(5) Any person lodging any caution with the Director or allowing any caution to remain without reasonable cause shall be liable to pay such compensation as the Court thinks just to any person who sustains damage or who has incurred costs or expenses thereby.
(my highlighting)

39. In this regard, Gordon Willie deposes that the letter of intention to remove the Claimants’ caution was sent to the claimant’s address on the Caution and not to the Claimants’ lawyer as directed“… because the Department considered that there was no case in Court to prove the Claimant was legally represented” (whatever that means). The quoted “reason” is an oblique reference to Section 97(3) which is specifically identified and referred to in the Director’s letter of intention to remove.

40. At the outset I would point out that Section 97(3) is expressly directed at: “The Directornotthe Department”, and therefore what the Department thinks is irrelevant and a red-herring. Secondly, no-where in Part 14 dealing with CAUTIONS and, more specifically, in Section 93(3), is there a requirement that the cautioner must provide evidence of a retainer, or indeed, evidence of a relationship existing between the cautioner and the appointed addressee for receiving notices concerning the caution. But in any event, the Claimants’ caution as already noted, was lodged and signed by her lawyer Nigel Morrison of the firm of Ridgway Blake. Accordingly the deposed “reason” for not serving Ridgway Blake the cautioner’s appointed addressee is wrong and unjustified.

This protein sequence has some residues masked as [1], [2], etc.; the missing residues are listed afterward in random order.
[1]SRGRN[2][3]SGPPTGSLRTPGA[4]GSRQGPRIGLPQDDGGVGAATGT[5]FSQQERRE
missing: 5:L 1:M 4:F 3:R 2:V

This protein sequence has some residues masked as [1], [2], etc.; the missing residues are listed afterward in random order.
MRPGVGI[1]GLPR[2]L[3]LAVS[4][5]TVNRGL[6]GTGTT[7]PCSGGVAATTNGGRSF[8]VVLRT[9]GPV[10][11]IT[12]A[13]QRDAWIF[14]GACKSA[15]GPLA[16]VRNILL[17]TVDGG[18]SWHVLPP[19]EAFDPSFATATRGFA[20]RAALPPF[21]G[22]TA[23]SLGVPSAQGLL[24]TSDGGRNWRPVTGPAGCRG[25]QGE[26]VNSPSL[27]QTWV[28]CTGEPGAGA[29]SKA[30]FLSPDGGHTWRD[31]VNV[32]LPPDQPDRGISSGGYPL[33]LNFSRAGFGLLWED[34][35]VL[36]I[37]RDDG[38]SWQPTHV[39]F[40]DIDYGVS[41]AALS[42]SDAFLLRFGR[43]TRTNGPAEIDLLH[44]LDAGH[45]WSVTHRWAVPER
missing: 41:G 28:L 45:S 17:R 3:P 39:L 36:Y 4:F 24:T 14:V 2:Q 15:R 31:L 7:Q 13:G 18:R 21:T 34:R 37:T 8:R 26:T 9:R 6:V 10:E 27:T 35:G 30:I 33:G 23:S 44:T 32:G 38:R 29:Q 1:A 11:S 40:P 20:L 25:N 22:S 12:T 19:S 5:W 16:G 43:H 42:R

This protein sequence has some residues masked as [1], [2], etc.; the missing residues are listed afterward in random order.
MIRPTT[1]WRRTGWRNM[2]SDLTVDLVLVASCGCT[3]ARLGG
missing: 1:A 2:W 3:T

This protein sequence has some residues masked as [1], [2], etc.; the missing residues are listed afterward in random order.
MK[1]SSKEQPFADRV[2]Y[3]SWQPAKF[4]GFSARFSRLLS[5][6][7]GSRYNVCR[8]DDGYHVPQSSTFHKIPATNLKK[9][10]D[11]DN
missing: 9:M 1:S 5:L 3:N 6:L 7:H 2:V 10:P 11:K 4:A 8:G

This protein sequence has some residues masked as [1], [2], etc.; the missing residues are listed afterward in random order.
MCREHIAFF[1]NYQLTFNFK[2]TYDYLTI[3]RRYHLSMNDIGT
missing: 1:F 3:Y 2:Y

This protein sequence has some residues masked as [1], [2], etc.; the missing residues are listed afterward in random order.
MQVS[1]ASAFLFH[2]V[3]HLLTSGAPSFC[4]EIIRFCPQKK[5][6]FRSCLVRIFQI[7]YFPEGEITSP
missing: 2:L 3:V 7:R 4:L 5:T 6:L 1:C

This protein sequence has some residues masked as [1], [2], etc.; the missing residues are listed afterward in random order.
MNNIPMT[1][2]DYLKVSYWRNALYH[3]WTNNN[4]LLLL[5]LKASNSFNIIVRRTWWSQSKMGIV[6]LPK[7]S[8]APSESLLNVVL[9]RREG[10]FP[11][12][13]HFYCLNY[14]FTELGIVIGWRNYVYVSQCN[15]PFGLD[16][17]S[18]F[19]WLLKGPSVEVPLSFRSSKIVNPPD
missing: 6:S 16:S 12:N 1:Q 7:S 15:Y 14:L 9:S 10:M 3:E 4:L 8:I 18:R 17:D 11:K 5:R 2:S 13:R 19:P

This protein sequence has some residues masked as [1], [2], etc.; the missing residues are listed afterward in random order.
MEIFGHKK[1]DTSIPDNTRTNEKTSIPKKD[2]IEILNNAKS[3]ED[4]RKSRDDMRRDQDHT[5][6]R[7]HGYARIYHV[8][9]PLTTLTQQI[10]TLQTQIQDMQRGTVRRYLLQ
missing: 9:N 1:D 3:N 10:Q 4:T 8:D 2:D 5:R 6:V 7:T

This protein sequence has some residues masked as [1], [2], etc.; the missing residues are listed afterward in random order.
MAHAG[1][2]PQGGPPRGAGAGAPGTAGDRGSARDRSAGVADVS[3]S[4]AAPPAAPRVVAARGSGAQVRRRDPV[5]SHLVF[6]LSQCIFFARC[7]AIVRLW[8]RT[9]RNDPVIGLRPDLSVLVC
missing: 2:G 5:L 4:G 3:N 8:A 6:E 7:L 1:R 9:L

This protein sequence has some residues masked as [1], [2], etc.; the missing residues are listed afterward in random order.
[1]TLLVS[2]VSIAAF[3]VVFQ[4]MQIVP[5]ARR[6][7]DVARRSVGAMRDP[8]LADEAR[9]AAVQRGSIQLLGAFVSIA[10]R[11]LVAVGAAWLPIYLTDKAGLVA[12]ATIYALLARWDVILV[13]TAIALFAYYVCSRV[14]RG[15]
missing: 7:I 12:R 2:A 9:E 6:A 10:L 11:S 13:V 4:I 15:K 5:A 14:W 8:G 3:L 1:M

41. Thirdly, if the Director could choose to whom? and where? he would serve his letter of intention to remove a caution, then there would be no reason to provide for an alternative address other than the cautioner’s, for service of notices. Section 93(3) would be rendered nugatory and the words: “… in lieu of the address specified in the caution” would be meaningless;

42. Fourthly, the existence of subsection 93(4) reinforces the option given to the cautioner in subsection (3) to appoint another address for service of notices and also colours the Director’s mandatory duty (“shall”) under Section 97(3) viz. “… (to) give notice to the cautioner …”. In my view the only acceptable service under Section 97(3) is “personal” service where the cautioner is an individual.

43. Needless to say Section 97(3) does not expressly exclude the provisions of Section 93(3) or affirmatively state where any notice is to be served, nor does it say “… at the cautioner’s address”. Personal service of the removal notice did not occur in the present case and, in my view, there has been non-compliance with the standatory requirements of Section 97(3). Finally, in light of the terms of para (f) Section 108 will not save the situation.